COVID-19 myocarditis illusions: A new cardiac MRI study raises questions about the diagnosis

BY ANISH KOKA

One of the hallmarks of the last two years has been the distance that frequently exists between published research and reality. I’m a cardiologist, and the first disconnect that became glaringly obvious very quickly was the impact COVID was having on the heart. As I walked through COVID rooms in the Spring of 2020 trying to hold my breath, I waited for a COVID cardiac tsunami. After all social media had been full of videos from Wuhan and Iran of people suddenly dropping in the streets. My hyperventilating colleagues made me hyperventilate. Could it be that Sars-COV2 had some predilection for heart damage?

Happily, I was destined for disappointment. There never was a cardiac tsunami from COVID.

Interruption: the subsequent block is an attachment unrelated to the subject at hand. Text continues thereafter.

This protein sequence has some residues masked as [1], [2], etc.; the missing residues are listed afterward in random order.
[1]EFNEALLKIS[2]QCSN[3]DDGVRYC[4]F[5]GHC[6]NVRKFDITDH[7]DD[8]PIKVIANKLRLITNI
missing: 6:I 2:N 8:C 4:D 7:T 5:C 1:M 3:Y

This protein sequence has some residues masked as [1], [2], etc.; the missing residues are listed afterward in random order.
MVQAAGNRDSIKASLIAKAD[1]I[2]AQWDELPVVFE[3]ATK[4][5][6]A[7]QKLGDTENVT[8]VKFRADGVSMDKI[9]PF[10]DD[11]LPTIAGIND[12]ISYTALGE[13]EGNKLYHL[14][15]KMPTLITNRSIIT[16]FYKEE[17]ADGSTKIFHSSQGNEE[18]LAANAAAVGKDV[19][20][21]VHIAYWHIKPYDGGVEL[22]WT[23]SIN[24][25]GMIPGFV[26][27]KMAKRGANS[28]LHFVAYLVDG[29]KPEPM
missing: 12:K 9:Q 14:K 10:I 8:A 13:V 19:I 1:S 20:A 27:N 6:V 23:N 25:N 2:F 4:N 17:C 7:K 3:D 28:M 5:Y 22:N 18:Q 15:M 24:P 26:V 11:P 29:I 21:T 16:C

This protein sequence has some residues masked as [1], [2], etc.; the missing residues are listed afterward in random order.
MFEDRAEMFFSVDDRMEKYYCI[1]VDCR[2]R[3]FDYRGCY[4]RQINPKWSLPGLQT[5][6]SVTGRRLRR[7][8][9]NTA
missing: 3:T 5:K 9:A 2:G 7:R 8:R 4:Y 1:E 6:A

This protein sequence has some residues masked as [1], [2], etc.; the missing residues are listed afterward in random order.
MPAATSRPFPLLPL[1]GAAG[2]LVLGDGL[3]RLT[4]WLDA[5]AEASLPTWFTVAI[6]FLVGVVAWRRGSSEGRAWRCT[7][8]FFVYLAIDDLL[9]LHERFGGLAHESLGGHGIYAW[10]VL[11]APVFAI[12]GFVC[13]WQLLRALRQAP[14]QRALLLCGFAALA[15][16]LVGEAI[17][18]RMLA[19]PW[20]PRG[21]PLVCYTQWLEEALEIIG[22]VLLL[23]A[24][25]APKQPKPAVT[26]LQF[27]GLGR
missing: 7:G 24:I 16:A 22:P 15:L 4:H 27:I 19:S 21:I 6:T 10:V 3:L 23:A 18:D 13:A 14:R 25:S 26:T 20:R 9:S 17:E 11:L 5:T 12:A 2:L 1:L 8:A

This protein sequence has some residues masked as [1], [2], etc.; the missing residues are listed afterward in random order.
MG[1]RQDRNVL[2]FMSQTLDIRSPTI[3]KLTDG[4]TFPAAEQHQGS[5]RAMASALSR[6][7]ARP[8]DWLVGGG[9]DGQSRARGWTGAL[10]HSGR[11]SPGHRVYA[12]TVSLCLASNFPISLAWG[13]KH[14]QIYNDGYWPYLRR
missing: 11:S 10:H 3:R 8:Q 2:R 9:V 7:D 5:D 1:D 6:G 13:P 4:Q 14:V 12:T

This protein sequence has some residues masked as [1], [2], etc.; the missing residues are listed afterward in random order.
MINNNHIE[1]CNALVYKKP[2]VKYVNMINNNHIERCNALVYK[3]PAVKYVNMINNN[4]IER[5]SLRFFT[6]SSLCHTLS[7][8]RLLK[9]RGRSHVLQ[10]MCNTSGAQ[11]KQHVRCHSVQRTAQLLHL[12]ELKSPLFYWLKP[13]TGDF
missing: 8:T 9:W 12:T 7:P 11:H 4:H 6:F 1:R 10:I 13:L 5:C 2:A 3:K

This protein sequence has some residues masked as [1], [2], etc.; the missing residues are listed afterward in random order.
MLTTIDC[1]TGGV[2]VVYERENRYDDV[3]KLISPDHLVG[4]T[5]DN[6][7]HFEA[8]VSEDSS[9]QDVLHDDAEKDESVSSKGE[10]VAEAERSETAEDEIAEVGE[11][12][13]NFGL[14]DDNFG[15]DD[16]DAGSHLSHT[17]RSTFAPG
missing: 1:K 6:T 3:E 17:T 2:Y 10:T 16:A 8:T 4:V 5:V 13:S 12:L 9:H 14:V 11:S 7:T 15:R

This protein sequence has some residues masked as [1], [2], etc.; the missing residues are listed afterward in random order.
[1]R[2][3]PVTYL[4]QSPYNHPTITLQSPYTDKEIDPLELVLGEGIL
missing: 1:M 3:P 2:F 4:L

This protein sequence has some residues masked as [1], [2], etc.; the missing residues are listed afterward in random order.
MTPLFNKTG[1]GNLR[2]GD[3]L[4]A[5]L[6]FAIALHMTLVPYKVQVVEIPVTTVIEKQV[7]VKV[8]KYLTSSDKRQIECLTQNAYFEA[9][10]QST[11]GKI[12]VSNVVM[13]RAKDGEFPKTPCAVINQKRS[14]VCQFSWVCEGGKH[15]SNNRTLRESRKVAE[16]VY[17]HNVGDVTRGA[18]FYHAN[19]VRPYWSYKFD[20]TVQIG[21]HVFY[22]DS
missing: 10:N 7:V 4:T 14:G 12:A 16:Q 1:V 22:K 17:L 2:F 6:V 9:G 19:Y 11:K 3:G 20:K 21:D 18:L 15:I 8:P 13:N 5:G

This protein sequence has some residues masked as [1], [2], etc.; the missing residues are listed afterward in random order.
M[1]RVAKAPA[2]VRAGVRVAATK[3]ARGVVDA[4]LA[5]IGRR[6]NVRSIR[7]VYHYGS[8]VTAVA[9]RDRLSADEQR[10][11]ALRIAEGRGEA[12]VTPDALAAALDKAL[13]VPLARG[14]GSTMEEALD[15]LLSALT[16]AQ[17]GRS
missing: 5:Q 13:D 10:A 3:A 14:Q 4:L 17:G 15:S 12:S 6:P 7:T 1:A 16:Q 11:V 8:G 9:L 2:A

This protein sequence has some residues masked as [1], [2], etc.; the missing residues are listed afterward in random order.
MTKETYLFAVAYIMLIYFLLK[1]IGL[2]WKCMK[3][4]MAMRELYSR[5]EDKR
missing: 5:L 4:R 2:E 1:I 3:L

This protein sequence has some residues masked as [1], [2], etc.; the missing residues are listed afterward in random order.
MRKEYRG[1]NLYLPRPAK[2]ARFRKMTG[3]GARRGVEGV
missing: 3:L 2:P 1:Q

There were, unhappily, lots of severely ill patients with lungs that were whited out who quickly developed multi-organ dysfunction while hospitalized. The lungs were where almost all the action was. Every other organ got hit hard because of the systemic illness that unfortunately often is a downstream result of a severe respiratory illness. Cardiac Cath labs waiting for some major influx of COVID heart damage not only didn’t see patients presenting with COVID heart attacks, but they idled as patients terrified of coming to the hospital stayed home rather than come to the hospital with chest pain. (Public health messaging about COVID appears to have kept people away from hospitals, and autopsy series of deaths during the pandemic found that reduced access to health care systems (for conditions such as myocardial infarction) was further likely to be identified as a contributory factor to death than undiagnosed COVID-19).